John Holm's An introduction to pidgins and creoles PDF

By John Holm

ISBN-10: 0521584604

ISBN-13: 9780521584609

This textbook is a transparent and concise creation to the learn of the way new languages come into being. beginning with an summary of the field's simple suggestions, it surveys the recent languages that constructed as a result of eu growth to the Americas, Africa, Asia and the Pacific. lengthy misunderstood as "bad" models of ecu languages, this present day such kinds as Jamaican Creole English, Haitian Creole French and New Guinea Pidgin are famous as particular languages of their personal correct.

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L. Schumann wrote a 55-page manuscript dictionary of Saramaccan in 1778 (reproduced in Schuchardt 1914a) and a 135-page manuscript dictionary of Sranan in 1783 (reproduced in Kramp 1983). Like Oldendorp, Schumann distinguished between the creole as spoken by whites and by blacks. In 1778 Pieter van Dyk published a 112-page book on the ‘Bastert Engels’ of Suriname, with parallel columns in Sranan and Dutch – the first book published on a creolized variety of English. As on St Thomas, the Moravians developed a literary variety of the creole for translating the scriptures.

3 Other terms In addition to those terms in italics introduced in the preceding two sections, there are some other terms to be explained here that will recur in the following chapters. They are largely confined to (or have a particular meaning in) pidgin and creole linguistics (sometimes shortened to creolistics; cf. French créolistique or German Kreolistik). g. relexification, bioprogram) are explained in chapter 2 and can be found in the index. g. in Jamaica, where English is the official  Introduction language), there has been a historical tendency for the creole to drop its most noticeable non-European features, often (but not always) replacing them with European ones – or what are taken to be such.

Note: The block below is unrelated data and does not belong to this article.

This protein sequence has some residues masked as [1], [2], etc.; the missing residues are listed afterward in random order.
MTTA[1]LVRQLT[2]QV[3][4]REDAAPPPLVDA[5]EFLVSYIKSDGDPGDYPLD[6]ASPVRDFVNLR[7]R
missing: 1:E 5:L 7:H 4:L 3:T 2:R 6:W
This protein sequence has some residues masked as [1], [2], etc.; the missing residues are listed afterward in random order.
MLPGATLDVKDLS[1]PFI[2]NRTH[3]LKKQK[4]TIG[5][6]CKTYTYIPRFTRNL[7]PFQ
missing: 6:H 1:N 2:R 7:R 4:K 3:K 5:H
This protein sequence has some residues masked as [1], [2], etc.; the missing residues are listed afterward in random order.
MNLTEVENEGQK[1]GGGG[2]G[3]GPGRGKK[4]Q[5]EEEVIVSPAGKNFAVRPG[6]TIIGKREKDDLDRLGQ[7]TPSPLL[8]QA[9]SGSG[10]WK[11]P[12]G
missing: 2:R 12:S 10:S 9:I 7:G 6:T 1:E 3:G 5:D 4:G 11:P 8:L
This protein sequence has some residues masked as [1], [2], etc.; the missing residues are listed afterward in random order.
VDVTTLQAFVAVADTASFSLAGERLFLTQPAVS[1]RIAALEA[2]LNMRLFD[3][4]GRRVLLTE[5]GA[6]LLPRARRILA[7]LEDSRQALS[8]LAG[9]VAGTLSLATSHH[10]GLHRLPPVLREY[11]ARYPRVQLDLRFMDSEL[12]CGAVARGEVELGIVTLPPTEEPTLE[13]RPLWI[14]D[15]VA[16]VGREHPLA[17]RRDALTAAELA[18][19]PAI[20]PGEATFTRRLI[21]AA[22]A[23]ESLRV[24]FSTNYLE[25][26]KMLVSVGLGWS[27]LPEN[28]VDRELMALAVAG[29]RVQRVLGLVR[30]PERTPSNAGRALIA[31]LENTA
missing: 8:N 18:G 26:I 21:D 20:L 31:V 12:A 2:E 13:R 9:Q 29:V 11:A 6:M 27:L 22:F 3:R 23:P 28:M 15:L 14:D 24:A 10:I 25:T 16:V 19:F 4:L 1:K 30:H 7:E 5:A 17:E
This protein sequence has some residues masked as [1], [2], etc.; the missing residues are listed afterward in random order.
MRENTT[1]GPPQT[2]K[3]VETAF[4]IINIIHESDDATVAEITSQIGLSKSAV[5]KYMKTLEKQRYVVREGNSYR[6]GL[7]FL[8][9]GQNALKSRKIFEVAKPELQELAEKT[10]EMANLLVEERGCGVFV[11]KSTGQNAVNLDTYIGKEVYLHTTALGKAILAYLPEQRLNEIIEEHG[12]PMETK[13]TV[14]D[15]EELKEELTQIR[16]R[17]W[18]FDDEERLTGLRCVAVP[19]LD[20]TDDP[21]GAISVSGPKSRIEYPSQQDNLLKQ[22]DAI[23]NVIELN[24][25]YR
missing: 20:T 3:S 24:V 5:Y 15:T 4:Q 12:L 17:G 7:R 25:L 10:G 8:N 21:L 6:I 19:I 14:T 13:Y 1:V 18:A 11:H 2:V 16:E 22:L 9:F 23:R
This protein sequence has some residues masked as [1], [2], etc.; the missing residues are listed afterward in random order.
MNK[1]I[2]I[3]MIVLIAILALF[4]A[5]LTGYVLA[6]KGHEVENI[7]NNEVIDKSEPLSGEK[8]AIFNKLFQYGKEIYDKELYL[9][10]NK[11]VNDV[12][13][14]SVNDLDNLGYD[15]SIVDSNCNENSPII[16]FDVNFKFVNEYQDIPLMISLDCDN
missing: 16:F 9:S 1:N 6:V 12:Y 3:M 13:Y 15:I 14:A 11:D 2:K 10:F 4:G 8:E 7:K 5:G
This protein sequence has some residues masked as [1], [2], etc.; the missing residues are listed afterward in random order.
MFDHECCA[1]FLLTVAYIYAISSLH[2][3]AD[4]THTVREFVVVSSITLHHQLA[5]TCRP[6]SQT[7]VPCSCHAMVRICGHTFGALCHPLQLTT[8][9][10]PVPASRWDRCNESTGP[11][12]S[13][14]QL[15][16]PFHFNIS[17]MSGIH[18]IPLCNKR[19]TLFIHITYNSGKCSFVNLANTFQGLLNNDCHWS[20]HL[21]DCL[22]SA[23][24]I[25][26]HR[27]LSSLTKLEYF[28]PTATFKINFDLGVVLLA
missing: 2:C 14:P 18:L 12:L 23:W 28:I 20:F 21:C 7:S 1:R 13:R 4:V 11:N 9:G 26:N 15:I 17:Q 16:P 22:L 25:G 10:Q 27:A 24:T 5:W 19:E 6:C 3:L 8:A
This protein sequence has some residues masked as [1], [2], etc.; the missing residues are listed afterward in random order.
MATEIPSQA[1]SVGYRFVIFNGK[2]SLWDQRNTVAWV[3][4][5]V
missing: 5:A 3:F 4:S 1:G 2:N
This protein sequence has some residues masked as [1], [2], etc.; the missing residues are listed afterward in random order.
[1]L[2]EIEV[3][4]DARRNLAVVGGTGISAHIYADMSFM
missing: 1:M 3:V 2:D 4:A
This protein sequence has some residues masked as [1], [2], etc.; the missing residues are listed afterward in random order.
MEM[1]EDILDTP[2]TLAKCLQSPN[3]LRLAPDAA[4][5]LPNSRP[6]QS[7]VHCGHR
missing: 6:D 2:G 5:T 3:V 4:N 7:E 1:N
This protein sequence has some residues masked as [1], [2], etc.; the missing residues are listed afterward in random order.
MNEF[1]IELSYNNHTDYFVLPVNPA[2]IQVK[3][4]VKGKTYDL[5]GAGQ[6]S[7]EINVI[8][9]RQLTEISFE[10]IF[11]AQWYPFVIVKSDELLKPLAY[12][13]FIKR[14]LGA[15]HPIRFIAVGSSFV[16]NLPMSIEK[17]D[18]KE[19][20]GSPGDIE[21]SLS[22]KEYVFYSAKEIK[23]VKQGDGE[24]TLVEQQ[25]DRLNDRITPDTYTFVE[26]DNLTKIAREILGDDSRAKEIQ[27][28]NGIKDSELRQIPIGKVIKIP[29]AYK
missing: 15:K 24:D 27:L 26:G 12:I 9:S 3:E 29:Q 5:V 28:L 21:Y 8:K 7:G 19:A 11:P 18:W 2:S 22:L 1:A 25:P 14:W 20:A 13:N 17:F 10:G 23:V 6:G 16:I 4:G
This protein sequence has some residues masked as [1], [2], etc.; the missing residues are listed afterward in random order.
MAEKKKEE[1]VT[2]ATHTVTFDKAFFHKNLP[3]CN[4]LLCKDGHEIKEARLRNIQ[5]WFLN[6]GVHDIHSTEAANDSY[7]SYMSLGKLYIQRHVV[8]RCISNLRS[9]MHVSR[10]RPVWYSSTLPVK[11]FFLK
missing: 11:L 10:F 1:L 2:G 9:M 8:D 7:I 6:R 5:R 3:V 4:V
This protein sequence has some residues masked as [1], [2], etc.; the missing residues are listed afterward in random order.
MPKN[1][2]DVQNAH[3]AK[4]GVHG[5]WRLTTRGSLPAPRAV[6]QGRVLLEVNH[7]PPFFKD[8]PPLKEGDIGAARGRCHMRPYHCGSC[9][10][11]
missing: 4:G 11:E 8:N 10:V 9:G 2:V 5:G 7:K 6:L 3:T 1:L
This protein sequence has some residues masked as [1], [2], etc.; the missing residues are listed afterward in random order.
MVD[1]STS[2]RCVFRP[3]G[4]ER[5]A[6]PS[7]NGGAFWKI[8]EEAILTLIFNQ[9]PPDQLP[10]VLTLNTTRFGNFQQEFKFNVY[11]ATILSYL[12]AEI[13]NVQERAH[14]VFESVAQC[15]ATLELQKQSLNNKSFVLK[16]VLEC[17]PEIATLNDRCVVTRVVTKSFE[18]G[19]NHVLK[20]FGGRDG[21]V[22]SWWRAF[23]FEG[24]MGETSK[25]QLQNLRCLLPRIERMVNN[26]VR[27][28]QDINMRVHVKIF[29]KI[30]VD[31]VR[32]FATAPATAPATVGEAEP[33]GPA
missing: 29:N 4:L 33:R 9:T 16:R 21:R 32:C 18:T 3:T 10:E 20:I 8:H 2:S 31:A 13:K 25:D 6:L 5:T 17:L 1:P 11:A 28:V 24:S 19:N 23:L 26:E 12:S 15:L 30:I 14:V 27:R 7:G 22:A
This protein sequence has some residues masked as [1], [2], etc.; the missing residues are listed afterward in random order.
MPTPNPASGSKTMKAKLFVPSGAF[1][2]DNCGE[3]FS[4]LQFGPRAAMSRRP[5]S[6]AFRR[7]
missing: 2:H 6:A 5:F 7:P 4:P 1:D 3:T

G. a child)’, whence the past participle criado ‘(a person) raised; a servant born into one’s household’. Crioulo, with a diminutive suffix, came to mean an African slave born in the New World in Brazilian usage. The word’s meaning was then extended to include Europeans born in the New World. The word finally came to refer to the customs and speech of Africans and Europeans born in the New World. It was later borrowed as Spanish criollo, French créole, Dutch creools and English creole. 3 Other terms In addition to those terms in italics introduced in the preceding two sections, there are some other terms to be explained here that will recur in the following chapters.

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An introduction to pidgins and creoles by John Holm


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